Are you sort of amazed about how many people have opinions about how you should conduct your pregnancy and even your birth experience? If you’re like most pregnant women, you’ve gotten advice from everyone everywhere, from your hairdresser to a strange guy in the elevator.
Advice really does come from a good place (most of the time). People want to be helpful by imparting their experience and perspective so your path can be easier. But geez, it can get confusing. With so many people lobbing conflicting opinions and recommendations at you — not to mention all the “expert” opinions online and in books — it can be hard to figure out whose advice to take.
And while It’s easy to blow off the lady in the grocery store checkout line who insists you opt for the epidural, things get a little trickier when the person dispensing advice is your best friend, your sister or your mom.
So what do we do? Here’s a tip from Brene Brown and Oprah Winfrey:
You can not live a brave life without dissapointing other people.” – Oprah Winfrey with Brene Brown
We’re conditioned to people please
Let’s face it, in our culture, women are conditioned from girlhood to put the needs of others before our own. We’re groomed to be people pleasers. So when Grandma thinks it’s crazy to try for an unmedicated birth, it’s tempting to listen. When your neighbor tells you her breastfeeding horror story you think maybe you’ll just skip it. But then your sister tells you the evils of formula feeding and the last thing you want is for her to form a bad opinion of your parenting choices before the baby is even born!
Sometimes it just seems easier to let other people’s desires sway your own choices and override your own instincts. Hell, maybe you can just get your sister to write your birth plan for you.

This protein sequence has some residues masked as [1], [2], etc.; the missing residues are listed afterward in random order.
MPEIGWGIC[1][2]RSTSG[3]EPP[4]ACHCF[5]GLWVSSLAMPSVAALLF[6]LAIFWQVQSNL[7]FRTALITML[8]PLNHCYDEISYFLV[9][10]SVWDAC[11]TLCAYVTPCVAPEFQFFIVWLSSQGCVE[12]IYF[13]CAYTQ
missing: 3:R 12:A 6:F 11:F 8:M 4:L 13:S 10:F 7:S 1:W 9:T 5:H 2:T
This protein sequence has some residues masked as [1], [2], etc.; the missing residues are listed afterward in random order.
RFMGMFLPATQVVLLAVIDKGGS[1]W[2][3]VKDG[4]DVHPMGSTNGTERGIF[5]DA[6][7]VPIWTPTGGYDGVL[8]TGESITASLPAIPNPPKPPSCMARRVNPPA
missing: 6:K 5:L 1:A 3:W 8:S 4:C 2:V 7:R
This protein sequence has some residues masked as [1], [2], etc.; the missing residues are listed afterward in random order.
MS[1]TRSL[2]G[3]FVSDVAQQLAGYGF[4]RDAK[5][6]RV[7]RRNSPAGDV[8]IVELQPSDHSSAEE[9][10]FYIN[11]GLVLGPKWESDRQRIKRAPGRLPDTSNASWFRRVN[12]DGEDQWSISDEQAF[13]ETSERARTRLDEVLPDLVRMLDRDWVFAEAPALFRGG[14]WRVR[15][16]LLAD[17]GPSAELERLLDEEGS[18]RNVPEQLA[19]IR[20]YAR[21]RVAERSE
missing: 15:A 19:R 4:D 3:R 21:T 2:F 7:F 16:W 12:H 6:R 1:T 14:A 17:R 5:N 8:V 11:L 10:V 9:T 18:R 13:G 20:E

As birth and postpartum doulas, all too often we see women making choices based on what other people want. We’ve seen women committed to natural birth change their minds once labor really gets going and request an epidural — and then apologize to the room for doing so!
We’ve seen women struggle horribly with breastfeeding, causing themselves gargantuan amounts of stress, because they’re too afraid to be judged for formula feeding.
We’ve seen women be pressured into laboring positions or medical interventions that they truly didn’t want, just to avoid conflict.
Your permission slip
But here’s the thing: THESE ARE YOUR CHOICES TO MAKE.
(And once you make them, you’re entitled to change your mind.)
As expertly qualified doulas, let us be the ones to write you a permission slip that you can wave in the face of naysayers….
You have permission to have a natural birth.
You have permission to use pain relief medication during birth.
You have permission to breastfeed.
You have permission to not even try breastfeeding.
You have permission to try breastfeeding and then quit and throw your pump out the window (and maybe light it on fire) if it causes you stress and pain.
You have permission to co-sleep.
You have permission to have your baby sleep alone in a crib.
You have permission to try methods of sleep training.
You have permission to try one thing, and then another, and then another.
You have permission to figure all of this out for yourself.
Here’s how to say no
So now that you have permission to make any choice that’s right for you, how can you say no without hurting the feelings of well intentioned people?
Your doula can help you weigh the pros and cons of your choices, listen as you figure out what you actually want, and can support and encourage you in voicing your decisions and standing strong. Once you know what you want, get your support team on the same page, letting them know your desires for birth and the postpartum period. Ask them to support your choices without judgment.
Your doula can even help you role play situations where you may have to stand your ground on your choices — or your right to change your mind about your choices! Slap a wig and a housecoat on your doula: instant grandma! Then you can practice ways of letting grammy know that you feel her love, and respect her advice, but you’ve totally got this.